“It’s not like I was really thinking too much about it. We’ve got a lot more things to worry about here than if I make an All-Star Game or not,” Muzzin said. “[Drew’s] deserving of it, he’s been an All-Star in this league since I’ve been here.”

–Lots more below from Desjardins, Doughty, Muzzin and Scherbak, the latter of whom will return to action tonight after he was scratched for the last four. Might this be the type of speed-and-skill-based match-up that could illuminate Scherbak’s skill set? “I don’t know – it could be two different games,” said Scherbak, who has never faced the Lightning in his career. “It could be a grind game, but it could be, like you said, a skill-and-fast game. I think it’s up to us what we’re going to dictate, what kind of game. I think if we’re going to be physical, take away space and time, then we’re going to have more time with the puck to make plays and stuff. But they’re a fast team, and I think it’s going to be good.”

“They’re good on the sheet – their record is good, and I think it’s a good challenge mentally, especially to get prepared for this game knowing there’s a good team on the other side coming in. I’m looking forward to it.”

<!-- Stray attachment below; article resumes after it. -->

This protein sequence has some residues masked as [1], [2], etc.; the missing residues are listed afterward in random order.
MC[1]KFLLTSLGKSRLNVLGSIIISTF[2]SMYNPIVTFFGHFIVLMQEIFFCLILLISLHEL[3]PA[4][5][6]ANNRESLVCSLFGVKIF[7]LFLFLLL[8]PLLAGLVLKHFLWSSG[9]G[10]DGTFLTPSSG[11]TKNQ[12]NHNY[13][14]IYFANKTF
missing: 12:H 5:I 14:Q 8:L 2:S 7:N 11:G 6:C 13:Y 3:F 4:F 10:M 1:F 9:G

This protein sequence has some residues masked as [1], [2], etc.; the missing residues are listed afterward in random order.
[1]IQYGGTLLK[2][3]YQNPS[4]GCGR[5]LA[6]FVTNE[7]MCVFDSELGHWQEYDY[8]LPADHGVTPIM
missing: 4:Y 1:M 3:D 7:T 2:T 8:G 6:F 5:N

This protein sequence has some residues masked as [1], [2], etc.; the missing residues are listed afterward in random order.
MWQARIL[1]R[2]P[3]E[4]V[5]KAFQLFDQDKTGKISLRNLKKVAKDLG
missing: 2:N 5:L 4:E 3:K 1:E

–Tonight’s officials are referees Jon McIsaac and Ghislain Hebert and linemen Lonnie Cameron and Brandon Gawryletz. Pia Toscano will sing the national anthem. Lots of quotes below, Insiders. Let’s talk soon.

Willie Desjardins, on the energy at the morning skate:
It was pretty good. I think when you’ve had a day off you’ve always got to wonder, but this team that’s coming in’s a fast team, so we better have good energy.

Desjardins, on how to “slow” Tampa Bay:
You’ve got to have it from everybody. They have too many good lines. You can’t get good match-ups all the time, so everybody’s going to have to be ready, and we’re going to have to be skating. The signs of good teams is they just kind of wear you down, because they come shift after shift. You might be able to handle one shift or two, but then they put together 18 or 19 in a row, and that’s when you get in trouble, so we’ve got to stay good.